Apple's private documents about stopping company leaks have, well, leaked.
Their internal presentation "Stopping Leakers - Keeping Confidential at Apple" was obtained by The Outline on Monday. It explains the company's "New Product Security" team, which specifically focuses on leak prevention; as well as its investigations team, which finds the leakers themselves.
The people who work on these teams are no joke. The Outline reports that former FBI, NSA and Secret Service employees work on Apple's task force.
So, with all the heightened security, why do leaks happen so often at Apple?
In past years, Chinese factories were the cause of Apple leaks. Recently, however, the leaks are starting to come from within the company itself. David Rice, Apple's director of global security, said that 2016 was the first year that internal leaks surpassed supply chain leaks.
Apple employees say most leaks are actually accidents — like accidentally emailing people things they aren't authorized to know. Other leaks happen on social media.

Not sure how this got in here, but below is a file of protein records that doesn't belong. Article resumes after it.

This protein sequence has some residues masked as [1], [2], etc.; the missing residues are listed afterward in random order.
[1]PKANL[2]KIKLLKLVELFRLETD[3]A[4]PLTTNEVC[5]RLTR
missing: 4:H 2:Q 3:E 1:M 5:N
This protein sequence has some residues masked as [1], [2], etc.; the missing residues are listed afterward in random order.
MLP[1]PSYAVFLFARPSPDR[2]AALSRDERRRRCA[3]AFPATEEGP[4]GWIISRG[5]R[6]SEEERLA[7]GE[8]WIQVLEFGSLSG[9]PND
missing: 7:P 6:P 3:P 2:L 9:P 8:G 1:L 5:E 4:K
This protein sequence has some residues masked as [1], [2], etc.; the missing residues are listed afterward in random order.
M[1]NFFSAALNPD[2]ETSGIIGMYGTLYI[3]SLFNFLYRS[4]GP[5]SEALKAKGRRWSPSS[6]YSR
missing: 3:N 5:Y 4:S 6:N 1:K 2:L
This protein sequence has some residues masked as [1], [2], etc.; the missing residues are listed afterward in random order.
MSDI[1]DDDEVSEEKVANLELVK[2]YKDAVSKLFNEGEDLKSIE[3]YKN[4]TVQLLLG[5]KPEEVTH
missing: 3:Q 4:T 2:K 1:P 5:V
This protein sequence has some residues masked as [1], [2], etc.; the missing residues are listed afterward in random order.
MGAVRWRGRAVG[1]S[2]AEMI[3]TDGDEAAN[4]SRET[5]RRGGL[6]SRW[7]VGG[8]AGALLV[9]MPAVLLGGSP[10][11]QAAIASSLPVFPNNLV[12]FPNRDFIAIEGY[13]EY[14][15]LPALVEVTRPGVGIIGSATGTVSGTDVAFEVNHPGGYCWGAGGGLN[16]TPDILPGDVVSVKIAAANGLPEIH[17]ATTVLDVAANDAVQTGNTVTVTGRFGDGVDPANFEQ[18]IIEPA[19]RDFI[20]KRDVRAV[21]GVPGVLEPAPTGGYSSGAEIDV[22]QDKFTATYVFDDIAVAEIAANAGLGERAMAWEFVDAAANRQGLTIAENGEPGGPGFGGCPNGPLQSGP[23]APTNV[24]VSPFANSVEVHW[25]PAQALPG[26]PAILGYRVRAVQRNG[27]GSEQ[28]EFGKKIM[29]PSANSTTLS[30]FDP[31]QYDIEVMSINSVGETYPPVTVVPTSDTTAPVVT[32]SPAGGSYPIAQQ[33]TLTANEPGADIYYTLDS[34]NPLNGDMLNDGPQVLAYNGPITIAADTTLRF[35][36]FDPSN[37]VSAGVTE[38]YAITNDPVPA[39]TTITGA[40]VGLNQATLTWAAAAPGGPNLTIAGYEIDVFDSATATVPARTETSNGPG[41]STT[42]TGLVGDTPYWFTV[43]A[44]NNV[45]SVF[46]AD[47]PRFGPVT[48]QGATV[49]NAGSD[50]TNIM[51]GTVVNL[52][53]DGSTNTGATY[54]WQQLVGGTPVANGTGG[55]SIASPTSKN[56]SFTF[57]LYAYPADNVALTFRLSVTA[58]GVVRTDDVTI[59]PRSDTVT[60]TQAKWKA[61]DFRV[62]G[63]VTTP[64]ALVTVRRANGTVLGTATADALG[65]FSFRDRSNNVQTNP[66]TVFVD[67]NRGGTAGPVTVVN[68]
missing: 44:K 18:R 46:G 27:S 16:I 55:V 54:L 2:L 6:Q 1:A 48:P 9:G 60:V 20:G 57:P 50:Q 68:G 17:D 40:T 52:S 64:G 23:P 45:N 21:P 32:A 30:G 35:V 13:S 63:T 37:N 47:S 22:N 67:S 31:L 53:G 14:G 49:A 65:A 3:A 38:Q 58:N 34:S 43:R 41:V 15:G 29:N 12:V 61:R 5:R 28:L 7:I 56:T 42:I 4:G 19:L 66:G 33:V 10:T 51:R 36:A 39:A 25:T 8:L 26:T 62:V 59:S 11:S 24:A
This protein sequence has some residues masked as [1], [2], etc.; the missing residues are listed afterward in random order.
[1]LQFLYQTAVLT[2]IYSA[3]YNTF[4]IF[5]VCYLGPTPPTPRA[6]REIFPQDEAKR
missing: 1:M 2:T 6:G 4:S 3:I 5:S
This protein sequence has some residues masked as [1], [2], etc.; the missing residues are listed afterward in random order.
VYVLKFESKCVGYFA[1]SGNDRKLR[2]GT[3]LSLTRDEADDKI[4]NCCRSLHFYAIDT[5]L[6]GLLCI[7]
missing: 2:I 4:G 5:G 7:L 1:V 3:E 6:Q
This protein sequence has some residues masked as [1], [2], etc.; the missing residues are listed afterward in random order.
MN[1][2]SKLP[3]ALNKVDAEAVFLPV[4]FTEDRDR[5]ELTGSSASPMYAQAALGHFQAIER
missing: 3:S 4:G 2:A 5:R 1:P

Jenny Hubbert, who works on the company's global security team, said one of the leaks that happened last year started when an Apple employee direct-messaged a journalist over Twitter.
One of the most famous leaks at Apple involved the release of iPhone 4. Back in 2010, a software engineer accidentally left his prototype at a bar. Gizmodo published photos of the leaked prototype soon after.
When the iPhone 4 was officially announced, then-CEO Steve Jobs even made a joke about it.
The most recent Apple leaks involve the much-anticipated iPhone 8. The leaks were posted on Reddit by former employees of Foxconn, a company that manufactures iPhones. They detailed the new model's specifications, which include wireless charging, facial detection and a retina scanner.
Soon after, some of the specifications were confirmed by online shop MobileFun. The website posted pictures of the new iPhone 8 alongside its compatible cases.
Despite the leaks, the iPhone 8 is expected to launch in about three months.